Discoveries and deals

What to look for while you shop

Indian markets can seem intimidating at first, but Alur-Kundargi and Hiremath led me to foods that are both easy to like and easy to use. I found great bargains for everyday cooking as well. Since spices play a prominent part in this cuisine, they're bountiful, fresh, and cheap at Indian grocery stores. Saffron, especially, is a deal. Many Indians are vegetarians, so the markets carry a huge assortment of dried legumes and well-priced nuts ― notably cashews. Here are some of the foods we particularly like.


Spicy plantain chips.

Samosas: Savory filled pastries, frozen or fresh in the deli. Serve with hot ketchup or chutney.

Murukku, chakri, or chakli: Crisp fried cumin-spiked spirals made from a batter of rice, garbanzo, or other flours.

Sev: Thick or thin fried strands of spicy garbanzo batter.

Rice chica or khichiyia: Bright- or natural-colored thin disks or extruded wafers of rice, potato, or tapioca flour; when fried, they puff into crisps reminiscent of potato chips.

Pappadums or papads: Paper-thin dried lentil wafers that cook into crisp disks.


Chapati: Tortilla-like flatbread, fresh or frozen.

Naan: Flat rounds or ovals of yeast bread, plain or seasoned.

Paratha: Flaky flatbread rounds.


Paneer: Fresh, mild, pressed cow's-milk cheese; grill it or use it like firm tofu in curries.


Eggplant relish: Eggplant preserved in spices and oil; good with Indian breads. Alur-Kundargi recommends the Patak brand for newcomers (if you want to tone it down slightly, mix 1/2 cup eggplant relish with 2 tablespoons cream cheese).

Hot ketchup: Indian-style ketchup with a spicy kick; Tom Tom is Alur-Kundargi's favorite brand.

Tamarind-date chutney: A dark brown, sweet-sour chutney.


Basmati: Highly aromatic long-grain rice that grows in the foothills of the Himalayas.

Poha: Flakes of dried and flattened cooked rice that resemble old-fashioned Ivory soap flakes; they come thick or thin. Use thin poha in snack mixes. Rinse thick poha in a colander until thoroughly moistened and drain; mix with seasoned oils or yogurt for light grain salads (similar to couscous dishes).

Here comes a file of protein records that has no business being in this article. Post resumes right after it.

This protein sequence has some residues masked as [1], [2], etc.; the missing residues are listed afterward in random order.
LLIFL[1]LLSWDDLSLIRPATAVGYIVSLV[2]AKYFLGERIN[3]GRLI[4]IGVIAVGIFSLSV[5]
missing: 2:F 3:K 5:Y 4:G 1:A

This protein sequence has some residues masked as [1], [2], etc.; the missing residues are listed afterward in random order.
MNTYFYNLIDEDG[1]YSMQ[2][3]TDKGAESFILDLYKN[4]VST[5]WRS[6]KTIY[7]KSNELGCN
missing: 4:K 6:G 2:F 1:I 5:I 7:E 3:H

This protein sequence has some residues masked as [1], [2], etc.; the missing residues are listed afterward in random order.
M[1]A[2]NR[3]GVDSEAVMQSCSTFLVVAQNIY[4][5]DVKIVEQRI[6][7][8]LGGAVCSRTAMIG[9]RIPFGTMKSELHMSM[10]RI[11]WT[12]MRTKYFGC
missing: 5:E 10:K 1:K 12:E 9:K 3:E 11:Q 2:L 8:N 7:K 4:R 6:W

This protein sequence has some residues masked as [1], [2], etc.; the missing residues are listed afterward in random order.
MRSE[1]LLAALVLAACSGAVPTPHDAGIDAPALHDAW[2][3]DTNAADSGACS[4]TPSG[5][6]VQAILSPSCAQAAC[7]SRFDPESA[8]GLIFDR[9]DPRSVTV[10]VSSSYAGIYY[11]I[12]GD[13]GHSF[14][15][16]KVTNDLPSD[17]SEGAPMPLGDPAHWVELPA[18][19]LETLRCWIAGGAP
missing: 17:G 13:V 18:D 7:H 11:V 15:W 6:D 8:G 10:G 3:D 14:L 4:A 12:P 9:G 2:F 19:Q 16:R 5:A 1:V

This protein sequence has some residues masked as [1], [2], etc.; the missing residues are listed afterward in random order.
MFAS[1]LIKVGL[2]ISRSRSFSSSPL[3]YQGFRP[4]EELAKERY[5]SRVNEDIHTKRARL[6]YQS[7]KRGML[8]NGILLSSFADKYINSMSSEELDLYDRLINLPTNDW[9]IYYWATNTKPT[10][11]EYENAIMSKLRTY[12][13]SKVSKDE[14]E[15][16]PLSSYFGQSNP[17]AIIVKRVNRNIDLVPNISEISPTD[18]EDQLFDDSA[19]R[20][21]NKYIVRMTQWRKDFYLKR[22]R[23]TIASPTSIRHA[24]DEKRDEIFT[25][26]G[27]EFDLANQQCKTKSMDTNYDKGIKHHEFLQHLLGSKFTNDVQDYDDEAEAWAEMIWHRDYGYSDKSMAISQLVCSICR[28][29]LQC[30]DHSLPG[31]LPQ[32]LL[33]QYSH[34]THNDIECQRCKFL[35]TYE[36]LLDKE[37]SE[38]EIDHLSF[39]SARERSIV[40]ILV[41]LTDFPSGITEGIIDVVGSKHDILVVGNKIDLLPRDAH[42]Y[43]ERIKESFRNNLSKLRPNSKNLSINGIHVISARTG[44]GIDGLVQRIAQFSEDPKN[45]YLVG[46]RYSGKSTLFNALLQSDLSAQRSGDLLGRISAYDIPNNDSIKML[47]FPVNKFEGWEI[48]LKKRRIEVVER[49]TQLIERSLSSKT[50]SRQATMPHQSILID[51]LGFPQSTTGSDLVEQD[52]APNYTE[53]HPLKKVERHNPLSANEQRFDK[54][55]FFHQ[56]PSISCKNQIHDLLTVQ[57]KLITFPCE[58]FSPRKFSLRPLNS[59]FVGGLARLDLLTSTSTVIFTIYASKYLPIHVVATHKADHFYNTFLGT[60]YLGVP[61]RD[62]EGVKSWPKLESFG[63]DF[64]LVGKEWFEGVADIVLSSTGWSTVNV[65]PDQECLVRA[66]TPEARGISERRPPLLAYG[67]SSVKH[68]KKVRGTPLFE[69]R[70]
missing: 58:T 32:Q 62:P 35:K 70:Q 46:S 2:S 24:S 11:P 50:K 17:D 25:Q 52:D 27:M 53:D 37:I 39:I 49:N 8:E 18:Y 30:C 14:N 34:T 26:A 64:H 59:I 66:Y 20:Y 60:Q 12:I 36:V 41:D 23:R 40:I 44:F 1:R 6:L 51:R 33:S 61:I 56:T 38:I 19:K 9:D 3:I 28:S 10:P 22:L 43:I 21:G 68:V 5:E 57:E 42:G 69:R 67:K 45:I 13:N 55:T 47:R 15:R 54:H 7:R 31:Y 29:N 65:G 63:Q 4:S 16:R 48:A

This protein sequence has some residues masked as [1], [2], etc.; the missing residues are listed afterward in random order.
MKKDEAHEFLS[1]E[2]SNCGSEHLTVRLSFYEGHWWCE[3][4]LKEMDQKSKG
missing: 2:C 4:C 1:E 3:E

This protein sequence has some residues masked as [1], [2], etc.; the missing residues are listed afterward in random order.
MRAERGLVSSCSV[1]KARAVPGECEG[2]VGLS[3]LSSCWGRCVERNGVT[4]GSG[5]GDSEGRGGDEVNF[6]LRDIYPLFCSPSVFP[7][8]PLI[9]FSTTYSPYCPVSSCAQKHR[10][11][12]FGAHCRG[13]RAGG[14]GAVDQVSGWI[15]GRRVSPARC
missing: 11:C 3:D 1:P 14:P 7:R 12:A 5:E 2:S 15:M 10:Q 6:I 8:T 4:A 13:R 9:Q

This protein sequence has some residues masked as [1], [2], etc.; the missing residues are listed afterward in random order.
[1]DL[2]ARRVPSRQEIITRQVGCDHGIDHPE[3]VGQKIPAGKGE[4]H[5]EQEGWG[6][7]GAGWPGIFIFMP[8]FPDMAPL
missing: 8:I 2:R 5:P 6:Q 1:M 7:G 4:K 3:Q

Individual: Saffron; green or black cardamom (the green is the form that is bleached for white cardamom); black and regular cumin seeds; and coriander.

Blends: Garam masala (all-purpose aromatic seasoning; buy a whole-seed version and grind it in a blender or spice grinder for freshest flavor); chaat masala (sprinkle over fruit, buttermilk, or potatoes); pav-bhaji masala (for vegetable dishes); tandoori masala (rub over meats, seafood, and vegetables for grilling); mukhwa (roasted seed mixture; use as an after-dinner digestive or breath freshener).


Black teas, coffee.

Rose syrup: Sweet, fragrant red syrup; mix with soda water and ice or with cold milk for pink coolers.

Tropical fruit juices: Mango, litchi, guava, and passion fruit.


Canned sweetened Alphonso mango pulp: The Alphonso variety contains few fibers; Hiremath likes the Ratna brand. Use it for desserts and drinks.

Chikki: Candied nut and seed brittles.

Cookies: Cashew, coconut, almond, and pistachio.

Ice creams: Saffron, saffron-rose, pistachio, mango, litchi, and cashew-raisin; Kwality and Real Ice Cream are good brands.

DownComment IconEmail IconFacebook IconGoogle Plus IconGrid IconInstagram IconLinkedin IconList IconMenu IconMinus IconPinterest IconPlus IconRss IconSave IconSearch IconShare IconShopping Cart IconSpeech BubbleSnapchat IconTumblr IconTwitter IconWhatsapp IconYoutube Icon